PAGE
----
I know it’s difficult to qualify with all the complications over what counts as a ‘new’ team historically and with changes to points systems, but it must be pretty close?

    1. They do beat Toyota (’02) for sure, @willwood, as they ‘only’ scored a 6th and 7th (current point scoring) place in their first two races.
      Well done on Haas.

    2. No one will ever beat Brawn. 6 wins in the first 7.

      1. Brawn was not a new team. They bought the Honda F1 team.

        1. And Haas bought most of their car from Ferrari.

          1. Michael Brown
            4th April 2016, 15:11

            Did Haas buy a previous incarnation of a team? No.

          2. Exactly they also used a lot of existing infrastructure from Ferrari therefore they not really started from scratch.

          3. The model in which Haas went about setting up their team is irrelevant. Brawn wouldn’t count as a “new constructor” as they bought an existing team with existing staff including all facilities etc.
            Haas count as a new constructor as they have started up a new team without buying an existing team.
            Teams such as Redbull, Torro-rosso, BAR, Honda, Benneton do not count.

          4. Yeah @rossotoro and @unitedkingdomracing Haas bought a Ferrari and asked Dallara to design what is required by the FIA.
            Hardly a constructor if you ask me.

          5. The problem is, it’s impossible to quantify. Unless you can come up with a definition of what counts and have everyone agree (not likely), then there’s no point fighting about it.

            It’s like arguing whether Haas is an American team or not. You’re never going to get everyone to agree.

            It would be very hard to argue that Haas is a constructor in the same way Ferrari or Williams are I think.

          6. @x303 no they did not “buy a Ferrari”. They bought allowed components from Ferrari – which is not THAT unusual – and their car is a design specifically for them.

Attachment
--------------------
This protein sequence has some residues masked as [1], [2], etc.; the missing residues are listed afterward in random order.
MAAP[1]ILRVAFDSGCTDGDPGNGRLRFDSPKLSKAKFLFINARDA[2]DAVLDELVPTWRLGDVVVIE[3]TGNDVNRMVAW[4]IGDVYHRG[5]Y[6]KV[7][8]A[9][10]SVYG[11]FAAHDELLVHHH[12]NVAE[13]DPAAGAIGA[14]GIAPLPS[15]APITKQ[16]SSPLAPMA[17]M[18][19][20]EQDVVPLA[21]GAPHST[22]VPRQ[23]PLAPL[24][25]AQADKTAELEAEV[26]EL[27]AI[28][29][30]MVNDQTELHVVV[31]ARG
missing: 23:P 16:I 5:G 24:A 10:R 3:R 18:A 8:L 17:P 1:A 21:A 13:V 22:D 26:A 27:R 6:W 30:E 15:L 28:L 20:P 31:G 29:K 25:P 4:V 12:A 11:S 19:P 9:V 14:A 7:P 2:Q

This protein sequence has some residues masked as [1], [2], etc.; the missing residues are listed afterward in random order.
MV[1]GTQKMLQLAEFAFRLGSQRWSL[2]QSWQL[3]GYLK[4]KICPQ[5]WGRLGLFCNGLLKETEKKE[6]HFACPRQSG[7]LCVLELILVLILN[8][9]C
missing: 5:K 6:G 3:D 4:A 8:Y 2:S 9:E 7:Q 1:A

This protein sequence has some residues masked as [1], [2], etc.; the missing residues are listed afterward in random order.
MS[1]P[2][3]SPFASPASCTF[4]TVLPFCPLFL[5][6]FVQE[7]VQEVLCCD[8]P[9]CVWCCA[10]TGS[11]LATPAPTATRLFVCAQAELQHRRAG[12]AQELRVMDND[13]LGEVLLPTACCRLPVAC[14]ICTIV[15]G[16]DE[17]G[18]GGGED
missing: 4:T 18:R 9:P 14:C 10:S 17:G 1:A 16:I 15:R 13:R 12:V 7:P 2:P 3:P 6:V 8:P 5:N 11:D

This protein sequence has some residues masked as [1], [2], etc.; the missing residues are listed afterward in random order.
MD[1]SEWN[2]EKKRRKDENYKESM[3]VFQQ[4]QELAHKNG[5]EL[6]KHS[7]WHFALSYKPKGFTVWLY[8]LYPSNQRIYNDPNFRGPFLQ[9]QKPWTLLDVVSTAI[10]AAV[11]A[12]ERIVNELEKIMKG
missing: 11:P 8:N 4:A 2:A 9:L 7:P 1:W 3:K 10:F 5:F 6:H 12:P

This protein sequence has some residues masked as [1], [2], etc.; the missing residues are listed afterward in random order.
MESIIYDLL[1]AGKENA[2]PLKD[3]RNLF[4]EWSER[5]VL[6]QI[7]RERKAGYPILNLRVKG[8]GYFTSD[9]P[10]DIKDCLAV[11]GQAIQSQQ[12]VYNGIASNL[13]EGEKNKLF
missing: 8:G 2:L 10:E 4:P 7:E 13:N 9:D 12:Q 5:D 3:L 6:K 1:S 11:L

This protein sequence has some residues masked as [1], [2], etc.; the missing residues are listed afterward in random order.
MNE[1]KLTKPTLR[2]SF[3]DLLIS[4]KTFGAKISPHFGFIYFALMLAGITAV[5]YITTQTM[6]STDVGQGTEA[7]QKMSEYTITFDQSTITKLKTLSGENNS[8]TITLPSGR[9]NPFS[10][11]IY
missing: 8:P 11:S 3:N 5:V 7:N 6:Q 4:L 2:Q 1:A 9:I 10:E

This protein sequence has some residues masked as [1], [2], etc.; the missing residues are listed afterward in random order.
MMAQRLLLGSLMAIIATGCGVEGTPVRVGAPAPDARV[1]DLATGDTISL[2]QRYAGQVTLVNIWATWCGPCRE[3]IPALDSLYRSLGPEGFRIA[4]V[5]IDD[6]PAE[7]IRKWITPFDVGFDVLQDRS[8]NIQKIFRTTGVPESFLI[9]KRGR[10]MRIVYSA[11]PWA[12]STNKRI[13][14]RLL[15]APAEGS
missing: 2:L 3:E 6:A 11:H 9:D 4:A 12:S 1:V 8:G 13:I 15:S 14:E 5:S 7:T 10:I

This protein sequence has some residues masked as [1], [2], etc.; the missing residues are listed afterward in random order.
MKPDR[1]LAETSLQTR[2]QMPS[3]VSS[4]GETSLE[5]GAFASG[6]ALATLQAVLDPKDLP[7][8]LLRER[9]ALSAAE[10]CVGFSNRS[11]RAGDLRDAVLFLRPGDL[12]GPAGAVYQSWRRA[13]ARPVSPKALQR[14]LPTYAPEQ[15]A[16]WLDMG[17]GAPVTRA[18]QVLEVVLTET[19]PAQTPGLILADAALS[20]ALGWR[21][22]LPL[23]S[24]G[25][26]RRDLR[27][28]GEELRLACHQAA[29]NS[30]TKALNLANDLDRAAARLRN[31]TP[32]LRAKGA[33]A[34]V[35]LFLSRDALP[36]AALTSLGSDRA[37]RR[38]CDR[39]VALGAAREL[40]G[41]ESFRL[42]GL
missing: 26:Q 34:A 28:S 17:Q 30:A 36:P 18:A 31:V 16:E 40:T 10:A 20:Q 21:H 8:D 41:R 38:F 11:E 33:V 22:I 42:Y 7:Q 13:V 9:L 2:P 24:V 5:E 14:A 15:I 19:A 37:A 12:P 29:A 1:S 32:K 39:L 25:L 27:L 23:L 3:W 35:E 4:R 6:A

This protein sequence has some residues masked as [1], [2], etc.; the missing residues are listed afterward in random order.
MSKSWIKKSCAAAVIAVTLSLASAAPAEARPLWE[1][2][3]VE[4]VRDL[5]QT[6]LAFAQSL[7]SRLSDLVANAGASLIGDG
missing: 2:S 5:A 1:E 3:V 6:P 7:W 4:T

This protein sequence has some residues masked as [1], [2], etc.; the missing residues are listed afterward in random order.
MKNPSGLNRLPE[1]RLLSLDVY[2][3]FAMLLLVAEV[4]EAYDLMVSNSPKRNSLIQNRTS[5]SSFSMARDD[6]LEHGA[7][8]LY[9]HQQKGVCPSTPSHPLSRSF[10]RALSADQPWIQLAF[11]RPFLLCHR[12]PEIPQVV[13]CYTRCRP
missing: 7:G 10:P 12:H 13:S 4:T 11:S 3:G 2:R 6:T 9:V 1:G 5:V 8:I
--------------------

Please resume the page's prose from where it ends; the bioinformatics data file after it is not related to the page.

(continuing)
That is a far cry from what Brawn was: the BGP 001 was entirely developed by Honda and at the time the most expensive F1 car ever.

            Frankly I don’t get the flack Haas are now receiving. They have come into F1 with a very sensible approach that would get them a decent start, and as they go maybe they could one day switch to a fully self-designed chassis. I would MUCH rather see this than another HRT, for example. They’re not a full-fledged constructor? Boohoo. They deserve every credit they get, because they have chosen their approach and it’s working. And maybe it’s the only working approach to enter F1 at this time if you don’t have £500M to spare.

          7. @unitedkingdomracing @x303 STR, RBR, Jaguar, Brawn, Brackley Honda, etc were not new constructors.

            While Hesketh, Haas, Toyota, etc can be counted as such.

            And with Hesketh there is precedent for a constructor being considered brand new despite buying large parts of a car from another team (I think Hesketh was a March customer?).

          8. @mattds @davidnotcoulthard
            Sure Brawn was not a new constructor, but they used mostly original parts.
            Haas told us what he wanted to do and he succeded so far. Fair enough as it is legal.

            His team is the live demonstration Bernie needs for the customer cars. I remember that most of the commenters of F1F were against customer cars, so they should understand my point of view.

          9. @x303 But I’m pretty sure it’s not about the parts. It’s about the team. Old license, old HQ, etc.

            Besides, there’s no way they weren’t using parts developed by Honda.

          10. @davidnotcoulthard I see what you mean, but my point being Honda collapsed for Brawn to rise.
            Ferrari is still running some of the parts that found their way to the VF-01. That’s what I meant by “Haas bought a Ferrari”.

      2. I think if we’re going by “brand new team” Brawn does not fall under that category. It was a rebranded existing team. But yeah, it’s a tricky question with all the changes to the points system.

        1. I should have refreshed the page before commenting:)

    3. @willwood Wolf won their first race in 1977 so that would be an ‘adjusted’ 25 points for them.

      1. that is a lovely piece of history, nice spot!

      2. @keithcollantine Can Wolf be classified as a “new” team given they bought the assets of the Hesketh team..? :p